In Chudley and others v Clydesdale Bank Plc (t/a Yorkshire Bank), the claimants had paid money to an investment company, Arck, which had been paid into a Clydesdale account under a letter of instruction that required the monies to be placed in a segregated account ([2019] EWCA Civ 344). In breach of this, Clydesdale placed the funds into another of Arck's accounts and then paid the funds out at Arck's direction. Arck later went into liquidation and the claimants sought to recover their losses from Clydesdale. The Court of Appeal held that the claimants were entitled to sue Clydesdale for breach of contract in their own right under the Contracts (Rights of Third Parties) Act 1999.

Financial Ombudsman challenges

Attempts to judicially review decisions of the Financial Ombudsman Service (FOS) have proved unsuccessful in 2019. In Berkeley Burke SIPP Administration Ltd v Financial Ombudsman Service Ltd, the High Court dismissed a claim for judicial review of a final decision of the FOS regarding a complaint against Berkeley Burke, finding that the FOS had not erred in law ([2018] EWHC 2878). Permission to appeal was granted but, in October 2019, the hearing was vacated following Berkeley Burke's administration. Subsequently, in R (Critchley) v Bank of Scotland Plc (t/a Halifax) and another, the High Court dismissed an application for judicial review of a FOS decision to reject a mis-selling complaint ([2019] EWHC 3036). These cases serve as a useful reminder that the High Court is unwilling to review decisions of the FOS unless they are perverse and irrational.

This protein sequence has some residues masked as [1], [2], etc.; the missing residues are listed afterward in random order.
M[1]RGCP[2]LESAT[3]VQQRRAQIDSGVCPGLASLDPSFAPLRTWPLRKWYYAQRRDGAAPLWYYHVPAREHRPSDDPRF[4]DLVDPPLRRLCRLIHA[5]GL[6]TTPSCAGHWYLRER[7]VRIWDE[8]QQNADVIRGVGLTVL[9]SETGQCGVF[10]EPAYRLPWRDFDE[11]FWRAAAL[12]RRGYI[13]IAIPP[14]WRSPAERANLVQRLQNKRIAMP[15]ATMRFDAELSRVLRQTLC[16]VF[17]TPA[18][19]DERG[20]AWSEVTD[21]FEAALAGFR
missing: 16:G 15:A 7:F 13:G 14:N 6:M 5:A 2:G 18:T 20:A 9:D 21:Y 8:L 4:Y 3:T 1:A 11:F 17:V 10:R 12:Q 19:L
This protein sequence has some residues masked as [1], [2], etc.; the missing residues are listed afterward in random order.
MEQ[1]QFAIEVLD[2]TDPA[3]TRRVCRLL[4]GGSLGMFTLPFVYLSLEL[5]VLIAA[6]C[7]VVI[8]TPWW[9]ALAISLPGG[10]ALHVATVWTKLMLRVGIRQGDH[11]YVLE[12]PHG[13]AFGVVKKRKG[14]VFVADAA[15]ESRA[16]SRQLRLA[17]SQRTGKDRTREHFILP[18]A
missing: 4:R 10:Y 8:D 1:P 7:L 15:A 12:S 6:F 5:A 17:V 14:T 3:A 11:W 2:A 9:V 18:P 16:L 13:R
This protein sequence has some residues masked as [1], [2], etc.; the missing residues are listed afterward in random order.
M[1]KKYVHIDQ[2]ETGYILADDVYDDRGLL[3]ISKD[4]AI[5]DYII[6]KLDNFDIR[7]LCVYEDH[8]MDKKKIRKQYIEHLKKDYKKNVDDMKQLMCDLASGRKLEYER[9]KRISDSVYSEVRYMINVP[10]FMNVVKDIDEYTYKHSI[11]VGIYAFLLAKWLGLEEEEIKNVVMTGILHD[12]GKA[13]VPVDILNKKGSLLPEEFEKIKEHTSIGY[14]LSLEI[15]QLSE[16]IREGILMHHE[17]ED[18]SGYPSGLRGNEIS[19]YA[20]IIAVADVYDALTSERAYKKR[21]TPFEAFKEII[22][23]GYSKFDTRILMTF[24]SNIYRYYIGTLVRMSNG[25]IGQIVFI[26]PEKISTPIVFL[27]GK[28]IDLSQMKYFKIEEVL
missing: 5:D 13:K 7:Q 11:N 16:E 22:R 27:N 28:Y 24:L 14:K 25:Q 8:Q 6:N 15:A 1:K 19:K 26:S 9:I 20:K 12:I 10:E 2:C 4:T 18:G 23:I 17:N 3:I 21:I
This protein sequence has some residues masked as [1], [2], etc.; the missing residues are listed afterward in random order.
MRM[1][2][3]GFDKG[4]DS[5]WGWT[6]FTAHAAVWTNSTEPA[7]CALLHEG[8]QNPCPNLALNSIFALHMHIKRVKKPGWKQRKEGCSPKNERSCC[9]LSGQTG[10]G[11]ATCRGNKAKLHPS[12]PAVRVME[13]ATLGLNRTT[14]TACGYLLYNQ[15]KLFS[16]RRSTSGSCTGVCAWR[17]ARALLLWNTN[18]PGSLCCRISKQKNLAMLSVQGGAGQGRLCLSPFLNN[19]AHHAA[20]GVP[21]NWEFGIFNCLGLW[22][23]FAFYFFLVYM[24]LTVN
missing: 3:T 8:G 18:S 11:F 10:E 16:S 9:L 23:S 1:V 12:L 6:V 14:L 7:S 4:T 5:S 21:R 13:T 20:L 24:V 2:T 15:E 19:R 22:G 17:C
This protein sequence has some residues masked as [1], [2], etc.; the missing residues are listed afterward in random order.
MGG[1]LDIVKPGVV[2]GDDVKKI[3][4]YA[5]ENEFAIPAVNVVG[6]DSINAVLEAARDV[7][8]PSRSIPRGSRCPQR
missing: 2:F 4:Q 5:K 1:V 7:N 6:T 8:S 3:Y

Financial crime

The High Court's decision in N v The Royal Bank of Scotland plc provides reassurance to banks acting to freeze accounts that are suspected of being used to hold the proceeds of crime ([2019] EWHC1770). The banking contract with N entitled The Royal Bank of Scotland (RBS) to terminate the banking relationship without notice in exceptional circumstances. RBS suspected that N's accounts held the proceeds of crime and the court held that this constituted exceptional circumstances. N has been granted permission to appeal. The Supreme Court has granted permission to appeal the High Court's decision in R (on the application of KBR Inc) v Director of the Serious Fraud Office (SFO) that the SFO's power to require a person to produce relevant documents for an SFO investigation extends to foreign companies in respect of documents held abroad, provided that there is a sufficient connection between the company and the UK ([2018] EWHC 2368).

In Lamesa Investments Limited v CynergyBank Limited, the High Court concluded that the borrower could rely on the carve out "in order to comply with any mandatory provision of law" in a non-payment event of default in a facility agreement in order to withhold repayments while the lender's owner remained a blocked person under the US sanctions regime, even though the loan had no connection with the US ([2019] EWHC 1877).